22nd Manga Division Critiques

Pointing to the Future of Manga

I am struck by the fact that, in all genres today, there are so many works of manga that are not available in paper form.I have heard that, even for large publishers, finding artists and writers via the Internet is now becoming a significant part of a company's business model. I'm re- alizing that we are coming to the end of those graceful, slower-paced times in which companies nurtured cre- ators so that they would eventually yield great profits.I believe this trend is probably advantageous for the artists, but also for the publishers, who can acquire works with profit potential right away without having to nurture the artists. I suspect that this will perhaps ulti- mately lead publishers to gradually lose their individual flavors in exchange for their survival.With regard to the content of the manga, I was re- lieved to be able to confirm that no matter how the times change, what is considered important by the people who create the manga and those who read it remain unchanged. And this, I was also able to reaffirm, is something that most aligns with the dispositions of not any other country or people but those of Japan.I believe this is truly demonstrated by metamorphose no engawa, for which I wrote a critique. There are some who want to see manga go global, but the greatest sig- nificance of manga is to be enjoyed by the people of the country it was created in.This work underscores this belief of mine.I believe the future of manga lies not on the outside, but within the readers and creators.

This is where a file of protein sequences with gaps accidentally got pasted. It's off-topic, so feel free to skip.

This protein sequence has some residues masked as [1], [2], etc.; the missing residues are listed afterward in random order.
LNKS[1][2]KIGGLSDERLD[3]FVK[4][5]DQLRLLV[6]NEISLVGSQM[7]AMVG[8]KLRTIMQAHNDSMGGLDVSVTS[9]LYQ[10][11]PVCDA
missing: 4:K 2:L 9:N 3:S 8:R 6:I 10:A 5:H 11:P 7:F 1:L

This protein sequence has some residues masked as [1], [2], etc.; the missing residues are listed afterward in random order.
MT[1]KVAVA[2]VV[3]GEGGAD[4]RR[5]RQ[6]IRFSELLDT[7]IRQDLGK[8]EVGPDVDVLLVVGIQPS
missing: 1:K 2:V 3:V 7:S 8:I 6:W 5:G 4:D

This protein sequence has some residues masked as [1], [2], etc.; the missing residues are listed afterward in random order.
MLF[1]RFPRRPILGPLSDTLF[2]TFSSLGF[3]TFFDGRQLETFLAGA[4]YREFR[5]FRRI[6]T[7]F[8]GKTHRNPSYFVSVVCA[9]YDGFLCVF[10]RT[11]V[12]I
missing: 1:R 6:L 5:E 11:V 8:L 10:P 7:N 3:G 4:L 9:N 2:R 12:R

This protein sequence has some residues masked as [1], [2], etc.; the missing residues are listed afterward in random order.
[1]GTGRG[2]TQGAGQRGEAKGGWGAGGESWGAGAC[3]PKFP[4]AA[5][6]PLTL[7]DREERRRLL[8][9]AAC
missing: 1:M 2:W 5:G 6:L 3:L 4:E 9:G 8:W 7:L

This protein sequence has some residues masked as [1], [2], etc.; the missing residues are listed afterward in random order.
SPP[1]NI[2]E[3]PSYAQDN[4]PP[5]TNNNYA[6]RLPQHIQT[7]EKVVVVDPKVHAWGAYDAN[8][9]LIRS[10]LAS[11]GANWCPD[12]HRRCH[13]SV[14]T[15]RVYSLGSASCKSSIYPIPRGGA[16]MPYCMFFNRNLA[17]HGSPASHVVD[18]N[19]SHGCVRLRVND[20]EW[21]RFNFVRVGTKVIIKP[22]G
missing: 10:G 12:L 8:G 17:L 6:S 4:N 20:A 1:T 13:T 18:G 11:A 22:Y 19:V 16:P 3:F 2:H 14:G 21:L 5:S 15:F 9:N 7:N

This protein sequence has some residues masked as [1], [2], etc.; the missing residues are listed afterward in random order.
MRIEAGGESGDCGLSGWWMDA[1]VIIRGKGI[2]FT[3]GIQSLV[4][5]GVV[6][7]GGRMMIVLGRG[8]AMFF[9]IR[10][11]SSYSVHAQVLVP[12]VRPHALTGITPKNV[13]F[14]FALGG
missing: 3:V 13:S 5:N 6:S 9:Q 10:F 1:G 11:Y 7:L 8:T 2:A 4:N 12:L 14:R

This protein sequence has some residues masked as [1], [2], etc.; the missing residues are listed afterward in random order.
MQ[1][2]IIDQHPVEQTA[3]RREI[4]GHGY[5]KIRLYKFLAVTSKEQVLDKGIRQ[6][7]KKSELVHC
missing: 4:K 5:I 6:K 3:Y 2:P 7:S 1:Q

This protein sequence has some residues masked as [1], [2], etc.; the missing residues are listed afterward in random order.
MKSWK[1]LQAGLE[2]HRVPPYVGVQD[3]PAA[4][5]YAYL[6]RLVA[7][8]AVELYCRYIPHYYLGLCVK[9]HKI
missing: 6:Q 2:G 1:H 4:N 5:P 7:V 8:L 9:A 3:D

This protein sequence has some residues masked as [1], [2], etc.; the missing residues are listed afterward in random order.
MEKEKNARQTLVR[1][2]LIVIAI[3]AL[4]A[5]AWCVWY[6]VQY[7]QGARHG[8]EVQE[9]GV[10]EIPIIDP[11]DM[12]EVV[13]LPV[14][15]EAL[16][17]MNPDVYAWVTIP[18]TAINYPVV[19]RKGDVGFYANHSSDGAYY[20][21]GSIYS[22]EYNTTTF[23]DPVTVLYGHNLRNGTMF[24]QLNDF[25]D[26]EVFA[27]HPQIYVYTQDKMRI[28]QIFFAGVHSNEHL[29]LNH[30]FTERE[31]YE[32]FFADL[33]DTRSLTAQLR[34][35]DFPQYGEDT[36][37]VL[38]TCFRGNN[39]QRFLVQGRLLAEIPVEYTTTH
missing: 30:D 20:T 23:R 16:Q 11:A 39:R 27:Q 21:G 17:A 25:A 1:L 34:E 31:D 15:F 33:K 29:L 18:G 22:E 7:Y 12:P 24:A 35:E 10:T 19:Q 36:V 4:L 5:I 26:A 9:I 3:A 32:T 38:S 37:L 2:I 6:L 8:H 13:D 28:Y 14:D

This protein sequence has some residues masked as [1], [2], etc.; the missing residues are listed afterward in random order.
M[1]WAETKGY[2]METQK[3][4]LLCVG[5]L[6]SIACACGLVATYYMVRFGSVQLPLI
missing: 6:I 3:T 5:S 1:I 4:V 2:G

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NISHI Keiko
Manga Artist